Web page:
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Spain, the OECD country where real incomes have fallen the most since Covid

Conor Faulkner
Conor Faulkner - [email protected]
Spain, the OECD country where real incomes have fallen the most since Covid

Real incomes have remained sluggish in Spain since the pandemic, and new figures from the Organisation for Economic Co-operation and Development (OECD) reveal just how much they've fallen.


Out of the 38 OECD member countries, Spain is the one where the 'real income' of families has fallen the most since the Covid-19 pandemic, according to OECD figures released on Wednesday, February 8th. 

Real income per inhabitant is an economic indicator that gauges the actual disposable income per inhabitant by calculating income and any state benefits such as unemployment aid, and deducting taxes and other social contributions.

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Using this metric, real income in Spain decreased by 7.85 percent between the fourth quarter of 2019 and the third quarter of 2022. This lies in stark contrast to the overall global progress of 1.9 percent growth among other OECD countries.


Declining nations

Spain was not alone, however. Real incomes in Portugal fell by 4.14 percent in the same period, and also in the United Kingdom (-3.94 percent), Finland (-1.80 percent), the Czech Republic (-1.68 percent) and Denmark (-1.30 percent). 

"Real per capita family income exceeded pre-COVID-19 pandemic levels in the third quarter of 2022 in all OECD countries for which data are available, except the Czech Republic, Denmark, Finland, Portugal, Spain and the United Kingdom," the OECD said.

Growing nations

At the other end of the spectrum, real income rose in Poland by 7.16 percent, and also in Slovenia (6.53 percent), Australia (4.55 percent), Hungary (4.26 percent) and Canada (4.09 percent).

In the cases of Spain and Portugal, the OECD suggested that the declines could be explained, in part at least, by the "slow recovery" of gross operating surpluses and mixed household income since the pandemic. "This type of income is usually associated with self-employment and, in most countries, it contributes about a fifth of disposable household income," according to OECD.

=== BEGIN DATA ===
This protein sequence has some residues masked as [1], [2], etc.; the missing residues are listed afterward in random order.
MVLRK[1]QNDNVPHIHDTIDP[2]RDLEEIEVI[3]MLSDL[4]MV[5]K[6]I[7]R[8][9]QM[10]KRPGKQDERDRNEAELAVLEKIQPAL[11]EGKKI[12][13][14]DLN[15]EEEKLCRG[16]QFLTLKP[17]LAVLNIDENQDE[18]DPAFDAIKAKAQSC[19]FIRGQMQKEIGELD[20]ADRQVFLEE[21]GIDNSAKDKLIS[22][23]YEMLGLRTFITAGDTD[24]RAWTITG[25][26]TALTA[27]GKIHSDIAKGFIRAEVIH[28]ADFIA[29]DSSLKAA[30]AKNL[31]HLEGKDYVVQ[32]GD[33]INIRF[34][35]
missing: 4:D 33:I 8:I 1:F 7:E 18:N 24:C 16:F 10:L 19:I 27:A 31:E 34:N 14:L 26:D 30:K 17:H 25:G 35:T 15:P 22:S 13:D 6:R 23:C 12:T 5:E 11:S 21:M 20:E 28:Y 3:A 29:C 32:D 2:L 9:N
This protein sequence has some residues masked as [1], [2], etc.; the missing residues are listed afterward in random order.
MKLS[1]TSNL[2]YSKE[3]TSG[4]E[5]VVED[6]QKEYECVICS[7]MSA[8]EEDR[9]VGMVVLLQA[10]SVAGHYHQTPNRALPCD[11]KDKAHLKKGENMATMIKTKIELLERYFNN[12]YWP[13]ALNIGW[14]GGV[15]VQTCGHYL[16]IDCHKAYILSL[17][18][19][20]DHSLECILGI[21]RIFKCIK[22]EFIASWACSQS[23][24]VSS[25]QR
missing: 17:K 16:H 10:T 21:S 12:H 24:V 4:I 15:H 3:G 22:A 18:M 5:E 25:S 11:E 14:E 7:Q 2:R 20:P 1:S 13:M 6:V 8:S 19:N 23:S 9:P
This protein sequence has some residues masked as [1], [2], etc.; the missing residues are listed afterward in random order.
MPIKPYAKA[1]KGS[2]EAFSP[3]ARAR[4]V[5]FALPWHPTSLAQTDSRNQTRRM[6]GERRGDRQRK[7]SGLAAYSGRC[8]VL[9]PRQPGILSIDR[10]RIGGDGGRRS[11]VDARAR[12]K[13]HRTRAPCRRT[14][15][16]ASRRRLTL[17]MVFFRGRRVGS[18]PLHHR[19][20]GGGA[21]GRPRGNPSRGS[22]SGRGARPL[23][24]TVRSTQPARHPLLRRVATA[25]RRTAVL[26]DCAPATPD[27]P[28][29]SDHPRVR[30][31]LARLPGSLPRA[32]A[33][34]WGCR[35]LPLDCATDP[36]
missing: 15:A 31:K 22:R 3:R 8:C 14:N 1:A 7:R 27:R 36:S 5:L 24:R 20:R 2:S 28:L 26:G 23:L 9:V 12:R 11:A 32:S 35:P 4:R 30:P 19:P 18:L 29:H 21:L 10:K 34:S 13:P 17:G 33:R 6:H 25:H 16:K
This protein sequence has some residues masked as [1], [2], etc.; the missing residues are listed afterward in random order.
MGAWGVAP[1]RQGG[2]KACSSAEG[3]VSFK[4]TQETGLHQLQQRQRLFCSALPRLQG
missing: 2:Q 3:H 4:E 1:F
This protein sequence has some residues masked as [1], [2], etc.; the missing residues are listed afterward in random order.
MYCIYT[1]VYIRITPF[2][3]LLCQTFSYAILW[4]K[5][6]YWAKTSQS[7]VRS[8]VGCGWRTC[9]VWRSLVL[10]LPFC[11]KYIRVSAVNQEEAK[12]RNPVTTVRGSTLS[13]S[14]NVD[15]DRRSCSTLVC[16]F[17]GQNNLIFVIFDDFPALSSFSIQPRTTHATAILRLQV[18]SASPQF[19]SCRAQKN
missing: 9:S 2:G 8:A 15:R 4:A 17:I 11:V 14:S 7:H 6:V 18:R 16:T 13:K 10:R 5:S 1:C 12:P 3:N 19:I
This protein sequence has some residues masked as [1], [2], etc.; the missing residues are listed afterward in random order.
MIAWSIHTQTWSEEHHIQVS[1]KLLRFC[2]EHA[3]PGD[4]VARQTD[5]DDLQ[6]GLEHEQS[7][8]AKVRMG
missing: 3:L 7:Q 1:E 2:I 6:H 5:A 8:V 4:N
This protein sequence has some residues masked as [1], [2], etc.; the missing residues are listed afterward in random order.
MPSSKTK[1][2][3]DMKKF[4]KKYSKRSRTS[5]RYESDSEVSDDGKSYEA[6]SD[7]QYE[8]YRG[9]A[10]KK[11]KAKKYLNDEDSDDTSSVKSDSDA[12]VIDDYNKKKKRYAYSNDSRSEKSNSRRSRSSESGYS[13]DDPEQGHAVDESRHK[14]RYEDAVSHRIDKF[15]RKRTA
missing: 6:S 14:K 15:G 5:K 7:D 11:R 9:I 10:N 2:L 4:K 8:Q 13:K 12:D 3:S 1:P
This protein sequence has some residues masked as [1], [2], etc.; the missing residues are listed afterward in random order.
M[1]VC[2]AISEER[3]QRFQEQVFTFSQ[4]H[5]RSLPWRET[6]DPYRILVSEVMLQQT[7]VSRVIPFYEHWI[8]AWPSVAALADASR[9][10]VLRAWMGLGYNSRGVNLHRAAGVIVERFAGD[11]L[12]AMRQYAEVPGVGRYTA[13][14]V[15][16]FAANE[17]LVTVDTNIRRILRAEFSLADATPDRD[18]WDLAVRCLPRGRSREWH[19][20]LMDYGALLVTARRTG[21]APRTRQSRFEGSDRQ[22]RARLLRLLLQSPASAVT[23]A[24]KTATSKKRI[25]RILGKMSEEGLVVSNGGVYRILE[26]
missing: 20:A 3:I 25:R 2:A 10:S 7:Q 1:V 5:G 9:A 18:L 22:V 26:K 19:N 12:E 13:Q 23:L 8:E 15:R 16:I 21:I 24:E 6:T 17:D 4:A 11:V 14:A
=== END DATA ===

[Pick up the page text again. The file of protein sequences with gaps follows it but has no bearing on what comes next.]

In addition to Spain's falling real income, it is also one of the few OECD countries that has failed to recover its pre-pandemic production levels. Between the last quarter of 2019 and the third quarter of 2022, GDP fell by 1.94 percent, whereas there has been a combined growth of 2.73 percent in the OECD members as a whole.

In terms of real income, the direction of travel doesn't seem overly promising for Spanish families. In the third quarter of 2022, OECD countries recorded an increase of 0.2 percent, the first since the first quarter of 2021, but in Spain it fell by 2.76 percent, rounding off four consecutive quarters of decline.

Economic forecasts

Forecasts for the Spanish economy have been somewhat of a mixed bag in recent months, with seemingly encouraging and worrying signs occurring simultaneously. It really does depend on which metric you judge the situation by. But, despite Spain's real incomes remaining sluggish since the pandemic there are some shoots of hope in the Spanish economy.


READ ALSO: Will Spanish economy really grow faster than all Euro countries in years ahead

In early February the IMF published its first global economic forecasts of the year, and according to projections Spain will be the European economy that will grow the most in 2023 and 2024 (among large economies), a group that includes Germany, France and Italy. 

However, this should be tempered somewhat by the realisation that these projections, though positive overall, are actually slight downgrades to Spain’s previous GDP forecasts. In fact, the Spanish economy was the only major Eurozone economy to have its forecasts downgraded, despite still leading the pack.


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